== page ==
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High Intensity Training (HIT) für die Verbesserung der Ausdauerleistungsfähigkeit von Normalpersonen und im Präventions- & Rehabilitationsbereich

High Intensity Training (HIT) for the improvement of endurance capacity of recreationally active people and in prevention & rehabilitation

Summary

Although intensive exercise protocols are commonly used in practical training and scientific studies, there is recently a great scientific discussion about "high intensity (interval) training" (HIT). New are the large amounts of studies and the more detailed knowledge about the physiological responses and adaptations to HIT in comparison to the classic high volume, low intensity endurance training. The present article summarizes the current knowledge about HIT in endurance exercise for clinical applications. In the first part, molecular and cellular adaptations to HIT are discussed in comparison to low intensity high volume training. Furthermore, studies are summarized which compare HIT vs. HVT in the field of prevention and rehabilitation. Terminally the differences in physiological stimuli of both training interventions are considered.

Zusammenfassung

Auch wenn intensive Belastungen prinzipiell nicht neu sind, so ist mit dem "High Intensity (Interval) Training" (HIT) in recht kurzer Zeit eine derartige Methode vehement in die internationale wissenschaftliche Diskussion gekommen. Neu ist die große Anzahl an Studien und die immer detaillierter werdenden Erkenntnisse über die physiologischen Reaktionen von HIT (im Vergleich zum klassischen, niedrigintensiven, umfangsorientierten Ausdauertraining). Der vorliegende Artikel fasst den aktuellen Erkenntnisstand zum Thema HIT (Konditionsbereich Ausdauer) im Präventions- und Rehabilitationsbereich zusammen. Diskutiert werden die Anpassungserscheinungen von HIT im Vergleich zum klassischen Ausdauertraining. Außerdem wird versucht, Unterschiede bei Stimuli und physiologischen Wirkungsmechanismen zwischen HIT und HVT zu identifizieren.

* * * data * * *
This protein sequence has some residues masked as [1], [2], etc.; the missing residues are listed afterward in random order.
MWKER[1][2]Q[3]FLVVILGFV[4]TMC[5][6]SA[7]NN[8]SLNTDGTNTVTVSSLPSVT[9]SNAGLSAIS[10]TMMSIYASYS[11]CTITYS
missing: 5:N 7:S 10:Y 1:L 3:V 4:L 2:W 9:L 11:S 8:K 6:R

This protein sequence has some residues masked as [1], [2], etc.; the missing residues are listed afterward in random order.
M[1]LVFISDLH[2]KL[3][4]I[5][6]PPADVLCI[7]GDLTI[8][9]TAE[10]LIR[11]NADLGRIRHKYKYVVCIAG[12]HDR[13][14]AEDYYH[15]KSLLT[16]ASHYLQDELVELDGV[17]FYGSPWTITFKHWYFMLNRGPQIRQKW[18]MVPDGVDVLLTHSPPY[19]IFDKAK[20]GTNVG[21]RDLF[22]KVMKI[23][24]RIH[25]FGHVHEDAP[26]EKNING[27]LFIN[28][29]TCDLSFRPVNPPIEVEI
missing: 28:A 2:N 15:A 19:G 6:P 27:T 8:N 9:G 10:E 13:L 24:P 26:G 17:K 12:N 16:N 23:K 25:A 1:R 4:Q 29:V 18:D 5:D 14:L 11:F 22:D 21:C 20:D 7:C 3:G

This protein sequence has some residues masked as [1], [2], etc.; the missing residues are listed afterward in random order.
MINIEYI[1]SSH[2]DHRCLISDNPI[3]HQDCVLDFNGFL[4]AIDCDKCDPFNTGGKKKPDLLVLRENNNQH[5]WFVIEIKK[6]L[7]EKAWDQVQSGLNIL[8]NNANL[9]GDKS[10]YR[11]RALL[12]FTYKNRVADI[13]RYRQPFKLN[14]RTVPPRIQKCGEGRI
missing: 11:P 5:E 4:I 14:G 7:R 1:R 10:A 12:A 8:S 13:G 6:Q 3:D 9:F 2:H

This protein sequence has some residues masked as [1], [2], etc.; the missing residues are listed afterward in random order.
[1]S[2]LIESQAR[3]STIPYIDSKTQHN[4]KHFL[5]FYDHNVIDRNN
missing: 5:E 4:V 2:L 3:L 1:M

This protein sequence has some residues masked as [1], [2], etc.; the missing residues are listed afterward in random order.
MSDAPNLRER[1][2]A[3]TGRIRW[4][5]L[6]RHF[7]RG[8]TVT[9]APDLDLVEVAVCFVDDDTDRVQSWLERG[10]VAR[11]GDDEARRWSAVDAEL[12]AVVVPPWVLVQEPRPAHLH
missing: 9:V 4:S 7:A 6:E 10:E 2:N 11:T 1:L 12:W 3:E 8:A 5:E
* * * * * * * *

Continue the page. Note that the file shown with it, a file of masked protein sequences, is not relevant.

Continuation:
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Wahl, P., Hägele, M., Zinner, C. et al. High Intensity Training (HIT) für die Verbesserung der Ausdauerleistungsfähigkeit von Normalpersonen und im Präventions- & Rehabilitationsbereich. Wien Med Wochenschr 160, 627–636 (2010). https://doi.org/10.1007/s10354-010-0857-3

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  • DOI: https://doi.org/10.1007/s10354-010-0857-3

Keywords

  • High intensity training
  • Endurance
  • Patients
  • Sedentary
  • Molecular and cellular adaptations

Schlüsselwörter

  • Hoch intensives Training
  • Ausdauer
  • Molekular-zelluläre Adaptationen
  • Physiologische Wirkungsmechanismen